Tulalip Tribal Court in action

The Tulalip Foundation supports justice projects that directly impact the lives of tribal members in need of legal advice and/or representation.

Tulalip Office of Civil Legal Aid

The Tulalip Office of Civil Legal Aid (TOCLA) provides legal assistance to low income members of federally recognized tribes with civil matters at the Tulalip Tribal Court. TOCLA focuses on legal issues that affect Tribal members’ safety, family integrity, health, access to services, and education. These types of cases include consumer law, education, family law, housing, Indian estate planning, public benefits, and Youth in Need of Care advocacy.

Please call the TOCLA intake line at 360-716-4512 for more information.


Healing to Wellness Court

Tulalip’s Healing to Wellness Court will offer comprehensive services in the areas of medical, mental health, and chemical dependency treatment, housing, jobs skills and placement. These services will be provided through an intensely-supervised court program of support and accountability.

Criminal defendants charged with non-violent offenses arising from drug abuse and/or mental health conditions will be eligible to participate in the Healing to Wellness Court and thereby avoid criminal prosecution. An assessment and intake interview will be conducted and an individualized treatment plan developed for each program participant.

Each participant will be supported, supervised, and held accountable to that plan by the members of the Healing to Wellness Court team: judge, prosecutor, defense attorney, coordinator, supervision officer, chemical dependency counselor, law enforcement officer, and community member.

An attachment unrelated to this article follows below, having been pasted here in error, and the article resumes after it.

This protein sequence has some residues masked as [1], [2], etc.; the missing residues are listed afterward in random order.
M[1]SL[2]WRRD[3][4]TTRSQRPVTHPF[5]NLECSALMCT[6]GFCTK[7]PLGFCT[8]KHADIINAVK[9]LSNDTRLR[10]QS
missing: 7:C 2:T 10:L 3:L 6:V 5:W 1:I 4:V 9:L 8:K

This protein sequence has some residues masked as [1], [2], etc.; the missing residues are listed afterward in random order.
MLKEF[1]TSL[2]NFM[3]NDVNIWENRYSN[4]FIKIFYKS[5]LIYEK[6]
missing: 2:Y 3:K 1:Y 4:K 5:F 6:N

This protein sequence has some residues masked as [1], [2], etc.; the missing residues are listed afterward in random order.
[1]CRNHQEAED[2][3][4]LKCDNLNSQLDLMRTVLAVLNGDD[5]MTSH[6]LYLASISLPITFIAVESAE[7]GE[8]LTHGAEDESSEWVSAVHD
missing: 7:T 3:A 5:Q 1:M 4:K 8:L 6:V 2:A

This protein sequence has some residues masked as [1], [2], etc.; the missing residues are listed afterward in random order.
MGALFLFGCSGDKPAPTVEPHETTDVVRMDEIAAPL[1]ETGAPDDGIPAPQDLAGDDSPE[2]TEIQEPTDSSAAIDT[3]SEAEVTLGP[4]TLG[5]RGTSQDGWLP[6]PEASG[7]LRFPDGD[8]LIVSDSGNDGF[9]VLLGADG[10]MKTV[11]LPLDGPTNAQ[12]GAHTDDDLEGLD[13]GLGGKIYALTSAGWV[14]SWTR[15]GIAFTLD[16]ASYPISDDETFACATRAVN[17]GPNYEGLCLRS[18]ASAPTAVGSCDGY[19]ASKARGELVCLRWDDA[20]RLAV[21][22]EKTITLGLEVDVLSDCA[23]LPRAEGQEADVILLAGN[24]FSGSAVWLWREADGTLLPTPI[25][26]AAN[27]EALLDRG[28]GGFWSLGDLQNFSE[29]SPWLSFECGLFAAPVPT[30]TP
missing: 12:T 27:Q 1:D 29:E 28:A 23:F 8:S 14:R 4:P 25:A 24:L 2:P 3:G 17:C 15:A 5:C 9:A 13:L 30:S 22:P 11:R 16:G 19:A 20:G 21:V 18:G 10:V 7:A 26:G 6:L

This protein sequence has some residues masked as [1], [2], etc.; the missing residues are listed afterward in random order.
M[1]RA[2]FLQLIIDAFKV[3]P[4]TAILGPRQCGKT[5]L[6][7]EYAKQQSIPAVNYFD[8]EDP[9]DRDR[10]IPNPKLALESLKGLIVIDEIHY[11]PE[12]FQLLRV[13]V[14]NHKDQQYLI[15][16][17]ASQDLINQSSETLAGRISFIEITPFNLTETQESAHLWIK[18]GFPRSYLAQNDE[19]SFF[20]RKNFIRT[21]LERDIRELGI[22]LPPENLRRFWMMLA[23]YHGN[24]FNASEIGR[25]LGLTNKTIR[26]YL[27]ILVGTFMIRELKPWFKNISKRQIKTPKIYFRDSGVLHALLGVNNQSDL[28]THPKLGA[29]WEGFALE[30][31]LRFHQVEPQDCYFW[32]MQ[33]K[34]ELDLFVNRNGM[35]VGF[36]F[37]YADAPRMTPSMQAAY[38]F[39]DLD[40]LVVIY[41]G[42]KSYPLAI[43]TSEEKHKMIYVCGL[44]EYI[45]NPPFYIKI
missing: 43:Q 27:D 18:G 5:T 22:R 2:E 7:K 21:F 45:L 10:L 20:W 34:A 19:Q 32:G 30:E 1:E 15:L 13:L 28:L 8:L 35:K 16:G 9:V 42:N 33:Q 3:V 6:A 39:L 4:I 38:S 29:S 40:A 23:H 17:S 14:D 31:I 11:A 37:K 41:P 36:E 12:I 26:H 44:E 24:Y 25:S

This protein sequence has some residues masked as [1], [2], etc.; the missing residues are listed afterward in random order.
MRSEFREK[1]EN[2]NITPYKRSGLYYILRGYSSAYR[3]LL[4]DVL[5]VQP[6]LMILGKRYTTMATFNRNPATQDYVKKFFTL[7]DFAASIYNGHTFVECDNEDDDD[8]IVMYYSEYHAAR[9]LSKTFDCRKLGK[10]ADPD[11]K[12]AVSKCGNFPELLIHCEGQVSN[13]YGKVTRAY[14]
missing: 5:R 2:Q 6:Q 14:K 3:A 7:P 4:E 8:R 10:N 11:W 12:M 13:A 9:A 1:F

Criminal Conflict Counsel Program

The Criminal Conflict Counsel Program is available to low-income defendants who do not qualify for representation by the University of Washington Tribal Court Public Defense Clinic (TCPDC). Limited staff and conflict screening guidelines under the Washington State Bar Association Rules of Professional Responsibility provoke a need for conflict counsel attorneys. A defendant is asked at his arraignment hearing whether he can afford an attorney or needs one appointed to him. If the TCPDC is unable to represent the defendant, he is offered an attorney from the list maintained by the Criminal Conflict Counsel Program. The Criminal Conflict Counsel Program is only available to low-income individuals who are facing criminal charges in Tulalip Tribal Court, therefore it is not advertised to the general public.